Lawrence University will present the 38th annual Fred Sturm Jazz Celebration Weekend with live performances from the Regina Carter Quartet on Friday, November 2 and the Vanguard Jazz Orchestra on Saturday, November 3. Both concerts will take place at 7:30 pm in the Lawrence Memorial Chapel. Tickets are free for all students with a valid student ID, and range from $20 – $30 for seniors and adults. Tickets are available for purchase from the Lawrence University Box Office in person, online or by calling 920-832-6749.
Fred Sturm Jazz Celebration Weekend brings professional jazz artists to the Lawrence campus for a non-competitive jazz education festival. Over the course of the weekend hundreds of middle and high school students from around the Midwest work with Lawrence faculty and jazz educators from across the country. The weekend culminates in the Friday and Saturday evening concerts given by internationally acclaimed jazz musicians.
The concert on Friday, November 2 will feature Regina Carter, a Sony Masterworks recording artist and the foremost jazz violinist of her generation. Her quest for beauty combined with her passion for excellence did not escape the attention of the MacArthur Foundation, who awarded Regina their prestigious fellowship “genius grant.” Carter’s recent release, Ella: Accentuate the Positive and touring program, Simply Ella, mark the 100th birthday of musical legend Ella Fitzgerald. Carter will perform Simply Ella live at Lawrence with her quartet.
The concert on Saturday, November 3 showcases the multiple-Grammy winning 16 piece Vanguard Jazz Orchestra which features some of the world’s finest musicians. Co-founded by legendary trumpeter Thad Jones and drummer Mel Lewis, after more than 50 years the ensemble still plays virtually every Monday night at the renowned Village Vanguard Jazz club, New York City’s most famous basement. The beautiful and unique arrangements of Thad Jones enchanted audiences worldwide. The mixture of the music from diverse backgrounds created their innovative sound and the band was quickly recognized as a world-class big band. The ensemble cultivated its rich history while commissioning new music that made them the prototype of innovative big band music.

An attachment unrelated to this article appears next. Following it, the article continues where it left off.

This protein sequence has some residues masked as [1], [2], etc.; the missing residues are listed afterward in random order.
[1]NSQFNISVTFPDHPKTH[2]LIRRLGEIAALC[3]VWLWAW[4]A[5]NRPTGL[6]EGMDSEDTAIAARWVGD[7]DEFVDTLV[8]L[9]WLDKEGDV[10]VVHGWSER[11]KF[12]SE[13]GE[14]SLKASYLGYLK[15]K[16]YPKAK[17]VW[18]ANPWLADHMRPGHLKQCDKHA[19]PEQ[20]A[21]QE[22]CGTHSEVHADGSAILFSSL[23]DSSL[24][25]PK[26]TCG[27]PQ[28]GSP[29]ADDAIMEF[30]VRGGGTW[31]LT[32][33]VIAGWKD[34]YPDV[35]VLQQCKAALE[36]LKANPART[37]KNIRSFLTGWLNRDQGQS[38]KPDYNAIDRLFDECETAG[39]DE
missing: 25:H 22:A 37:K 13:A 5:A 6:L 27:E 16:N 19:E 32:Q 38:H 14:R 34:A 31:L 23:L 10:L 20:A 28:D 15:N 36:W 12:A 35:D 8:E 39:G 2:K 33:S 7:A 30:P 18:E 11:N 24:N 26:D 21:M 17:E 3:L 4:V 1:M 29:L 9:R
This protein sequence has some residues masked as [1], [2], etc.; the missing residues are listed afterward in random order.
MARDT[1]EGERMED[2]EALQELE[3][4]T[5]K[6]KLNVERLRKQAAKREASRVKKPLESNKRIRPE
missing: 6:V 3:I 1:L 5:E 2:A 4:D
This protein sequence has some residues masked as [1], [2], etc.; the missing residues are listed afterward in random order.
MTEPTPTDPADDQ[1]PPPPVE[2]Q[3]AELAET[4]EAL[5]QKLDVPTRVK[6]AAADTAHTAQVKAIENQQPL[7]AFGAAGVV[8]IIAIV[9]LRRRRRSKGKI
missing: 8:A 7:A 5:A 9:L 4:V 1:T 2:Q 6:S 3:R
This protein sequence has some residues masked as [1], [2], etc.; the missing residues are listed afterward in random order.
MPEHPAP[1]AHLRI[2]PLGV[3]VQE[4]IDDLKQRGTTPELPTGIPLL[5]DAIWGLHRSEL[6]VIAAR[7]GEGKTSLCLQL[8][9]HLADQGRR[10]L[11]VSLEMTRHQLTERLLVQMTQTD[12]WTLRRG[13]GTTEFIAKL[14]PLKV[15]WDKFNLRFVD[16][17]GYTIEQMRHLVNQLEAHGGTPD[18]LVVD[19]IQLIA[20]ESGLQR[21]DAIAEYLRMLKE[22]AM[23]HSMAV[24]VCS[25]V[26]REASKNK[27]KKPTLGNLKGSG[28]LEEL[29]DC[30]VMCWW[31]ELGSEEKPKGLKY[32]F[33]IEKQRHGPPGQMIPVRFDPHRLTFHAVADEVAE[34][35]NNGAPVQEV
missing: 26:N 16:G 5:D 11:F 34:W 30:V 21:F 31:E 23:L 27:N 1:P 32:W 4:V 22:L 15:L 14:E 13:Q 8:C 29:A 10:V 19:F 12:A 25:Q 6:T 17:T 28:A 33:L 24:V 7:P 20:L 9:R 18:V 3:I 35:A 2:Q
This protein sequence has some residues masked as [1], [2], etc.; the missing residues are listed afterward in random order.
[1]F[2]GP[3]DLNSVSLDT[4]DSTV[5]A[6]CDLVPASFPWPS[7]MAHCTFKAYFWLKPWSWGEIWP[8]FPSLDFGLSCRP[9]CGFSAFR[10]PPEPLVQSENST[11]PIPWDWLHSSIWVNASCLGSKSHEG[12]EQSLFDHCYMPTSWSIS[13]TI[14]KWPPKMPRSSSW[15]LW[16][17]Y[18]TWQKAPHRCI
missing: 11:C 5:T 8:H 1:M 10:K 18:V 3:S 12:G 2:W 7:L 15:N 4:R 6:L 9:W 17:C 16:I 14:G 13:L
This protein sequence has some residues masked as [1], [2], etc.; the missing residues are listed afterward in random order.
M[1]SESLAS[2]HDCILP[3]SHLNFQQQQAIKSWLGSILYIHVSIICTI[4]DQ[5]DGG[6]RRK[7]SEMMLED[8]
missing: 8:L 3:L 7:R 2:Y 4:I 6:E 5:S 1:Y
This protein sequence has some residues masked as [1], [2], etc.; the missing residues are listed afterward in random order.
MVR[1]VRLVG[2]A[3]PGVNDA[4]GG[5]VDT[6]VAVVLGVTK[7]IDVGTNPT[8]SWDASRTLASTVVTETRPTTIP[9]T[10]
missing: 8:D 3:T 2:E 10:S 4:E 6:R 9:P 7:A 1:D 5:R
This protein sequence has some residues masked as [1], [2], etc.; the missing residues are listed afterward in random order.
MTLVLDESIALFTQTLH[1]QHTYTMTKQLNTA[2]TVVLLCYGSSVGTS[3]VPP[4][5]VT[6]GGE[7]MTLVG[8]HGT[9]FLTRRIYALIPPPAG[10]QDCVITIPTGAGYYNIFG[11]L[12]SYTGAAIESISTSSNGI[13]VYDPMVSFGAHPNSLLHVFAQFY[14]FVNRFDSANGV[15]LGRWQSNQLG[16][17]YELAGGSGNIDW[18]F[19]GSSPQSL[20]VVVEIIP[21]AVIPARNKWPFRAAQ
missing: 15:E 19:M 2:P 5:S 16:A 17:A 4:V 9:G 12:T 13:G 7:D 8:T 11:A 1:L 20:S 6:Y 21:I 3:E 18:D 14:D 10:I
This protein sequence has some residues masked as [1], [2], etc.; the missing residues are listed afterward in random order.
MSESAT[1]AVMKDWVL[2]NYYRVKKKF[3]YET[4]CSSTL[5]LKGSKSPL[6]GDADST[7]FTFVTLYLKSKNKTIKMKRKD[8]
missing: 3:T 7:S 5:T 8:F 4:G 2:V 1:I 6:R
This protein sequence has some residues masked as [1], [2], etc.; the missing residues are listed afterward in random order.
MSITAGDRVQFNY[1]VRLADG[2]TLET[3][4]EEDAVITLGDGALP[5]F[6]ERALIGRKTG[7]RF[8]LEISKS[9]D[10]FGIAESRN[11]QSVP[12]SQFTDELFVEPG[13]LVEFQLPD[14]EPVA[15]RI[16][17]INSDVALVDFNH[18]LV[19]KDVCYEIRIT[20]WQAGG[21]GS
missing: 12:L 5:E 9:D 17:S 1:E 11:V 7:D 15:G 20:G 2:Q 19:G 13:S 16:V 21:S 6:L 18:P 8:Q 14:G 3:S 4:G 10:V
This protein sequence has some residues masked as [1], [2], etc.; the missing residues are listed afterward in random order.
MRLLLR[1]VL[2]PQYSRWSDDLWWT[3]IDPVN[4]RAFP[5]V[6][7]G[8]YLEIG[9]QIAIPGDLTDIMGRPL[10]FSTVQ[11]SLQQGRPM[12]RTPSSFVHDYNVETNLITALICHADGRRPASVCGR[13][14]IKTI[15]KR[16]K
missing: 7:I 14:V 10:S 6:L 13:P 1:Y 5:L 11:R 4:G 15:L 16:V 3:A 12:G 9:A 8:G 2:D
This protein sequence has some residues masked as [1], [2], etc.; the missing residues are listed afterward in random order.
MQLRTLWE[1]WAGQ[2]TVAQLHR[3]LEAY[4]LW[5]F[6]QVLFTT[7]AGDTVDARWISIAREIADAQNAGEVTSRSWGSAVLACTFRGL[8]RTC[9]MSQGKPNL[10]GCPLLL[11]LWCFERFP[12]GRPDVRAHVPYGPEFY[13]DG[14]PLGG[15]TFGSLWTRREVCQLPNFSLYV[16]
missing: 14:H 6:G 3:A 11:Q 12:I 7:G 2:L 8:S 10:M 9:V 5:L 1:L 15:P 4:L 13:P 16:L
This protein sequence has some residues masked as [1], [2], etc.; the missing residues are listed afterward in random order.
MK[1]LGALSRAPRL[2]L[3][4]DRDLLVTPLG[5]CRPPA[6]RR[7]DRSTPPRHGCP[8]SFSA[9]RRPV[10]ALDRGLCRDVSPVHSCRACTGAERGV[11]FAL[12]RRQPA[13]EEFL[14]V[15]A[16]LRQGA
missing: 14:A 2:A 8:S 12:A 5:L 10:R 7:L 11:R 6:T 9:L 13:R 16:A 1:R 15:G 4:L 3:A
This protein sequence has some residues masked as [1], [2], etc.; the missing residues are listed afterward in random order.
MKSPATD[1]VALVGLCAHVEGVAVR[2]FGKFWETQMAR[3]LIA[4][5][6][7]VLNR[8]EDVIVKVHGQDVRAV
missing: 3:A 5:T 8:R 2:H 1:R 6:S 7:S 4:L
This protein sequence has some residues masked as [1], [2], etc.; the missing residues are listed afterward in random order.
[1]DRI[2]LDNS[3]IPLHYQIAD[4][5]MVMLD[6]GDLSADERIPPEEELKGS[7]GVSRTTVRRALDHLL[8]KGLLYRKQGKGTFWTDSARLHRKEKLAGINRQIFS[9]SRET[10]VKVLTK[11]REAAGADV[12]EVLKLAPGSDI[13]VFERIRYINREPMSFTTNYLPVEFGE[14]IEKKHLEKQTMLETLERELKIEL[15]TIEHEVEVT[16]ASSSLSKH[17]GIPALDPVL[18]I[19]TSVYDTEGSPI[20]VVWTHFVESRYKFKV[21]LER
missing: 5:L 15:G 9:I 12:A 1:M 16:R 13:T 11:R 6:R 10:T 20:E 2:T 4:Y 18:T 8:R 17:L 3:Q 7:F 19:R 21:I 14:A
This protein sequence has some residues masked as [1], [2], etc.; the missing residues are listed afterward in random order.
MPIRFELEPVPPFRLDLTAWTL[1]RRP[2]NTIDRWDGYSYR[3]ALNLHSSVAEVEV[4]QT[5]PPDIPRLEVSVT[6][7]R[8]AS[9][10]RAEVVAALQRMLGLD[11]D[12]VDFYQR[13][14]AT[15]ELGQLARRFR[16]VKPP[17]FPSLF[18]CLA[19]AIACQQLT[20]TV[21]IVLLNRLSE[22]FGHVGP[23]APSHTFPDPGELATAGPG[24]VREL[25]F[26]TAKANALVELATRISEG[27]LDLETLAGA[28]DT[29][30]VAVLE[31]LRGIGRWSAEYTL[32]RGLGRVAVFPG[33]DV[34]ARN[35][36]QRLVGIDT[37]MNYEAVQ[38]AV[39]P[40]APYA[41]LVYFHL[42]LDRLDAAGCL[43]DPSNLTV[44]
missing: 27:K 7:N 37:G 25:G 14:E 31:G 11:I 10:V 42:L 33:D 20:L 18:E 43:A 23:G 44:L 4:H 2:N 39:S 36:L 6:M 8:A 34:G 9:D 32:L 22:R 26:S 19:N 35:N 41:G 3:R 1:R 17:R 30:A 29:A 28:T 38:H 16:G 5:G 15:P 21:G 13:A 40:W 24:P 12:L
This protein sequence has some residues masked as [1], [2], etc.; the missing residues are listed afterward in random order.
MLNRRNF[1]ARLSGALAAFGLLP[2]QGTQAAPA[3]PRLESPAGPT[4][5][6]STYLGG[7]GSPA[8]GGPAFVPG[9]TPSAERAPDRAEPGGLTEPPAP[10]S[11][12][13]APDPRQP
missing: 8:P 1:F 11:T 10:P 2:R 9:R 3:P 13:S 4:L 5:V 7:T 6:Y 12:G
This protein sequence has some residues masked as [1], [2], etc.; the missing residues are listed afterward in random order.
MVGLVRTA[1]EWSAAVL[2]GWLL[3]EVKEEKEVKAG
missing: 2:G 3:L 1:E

For more information about these events or the Fred Sturm Jazz Celebration Weekend, contact Jillian Johnson at 920-832-6773
Acclaimed singer-songwriter Lizz Wright and the immersive trio Storms/Nocturnes headline Lawrence University’s 37th annual salute to all things jazz.
Wright opens the two-concert weekend Friday, Nov. 3 at 7:30 p.m. while Storms/Nocturnes shares the stage with Lawrence’s own 18-member jazz ensemble Saturday, Nov. 4 at 7:30 p.m. to close the Fred Sturm Jazz Celebration Weekend. Both concerts are in the Lawrence Memorial Chapel.
Tickets, at $30/$25 for adults, $25/$20 for seniors and $20/$18 for students are available through the Lawrence Box Office, 920-832-6749.
Wright, who NPR describes as “a sophisticated straddler of down-home blues, jazz, gospel, folk, southern pop and confessional singer-songwriter traditions,” will feature her latest studio album “Grace,” which was released in September. The album is an unadulterated reflection of Wright’s sense of place and belonging that’s deeply woven into the cultural fabric of America.
An invitation to openly contemplate our humanity, “Grace” is Wright’s proclamation to unearth our fundamental kindness and generosity. She uses it as vocal rite of passage, tracing the landscape between her native central and south Georgia and the Blue Ridge Mountains of Asheville, N.C., where she currently makes her home.
“Grace” showcases the warm and weathered colors of Wright’s voice. Leaning into curated classics and contemporary covers, she pierces form with gentle and unfettered individuality.
“Lizz Wright is one of the most captivating vocalists in the jazz world today” said Patty Darling, director of the Lawrence University Jazz Ensemble and instructor of music. “With her powerful voice, she blends elements of gospel, blues, jazz, folk and pop music to create songs that inspire and connect her audiences.”
Storms/Nocturnes, a trio of international jazz giants — British saxophone legend Tim Garland, world-leading vibraphone virtuoso Joe Locke and Grammy Award-nominee pianist Geoffrey Keezer — create a unique three-way dialogue of captivating, immersive music. Melding their distinct styles and backgrounds, they create music that can be spacious or immensely complex, delicate but almost orchestral in depth. They collectively find their way into a new mood or feel before the listener realizes they have left the old one.
“Lizz Wright is one of the most captivating vocalists in the jazz world today.” — Patty Darling, director of the Lawrence University Jazz Ensemble
Garland was voted “Musician of the Year” in 2006 by the Cross-Parliamentary Jazz Society. He has received commissions from the London Symphony Orchestra, the BBC Concert Orchestra and the Westminster Abbey Choir, as well as numerous small and large jazz-based ensembles.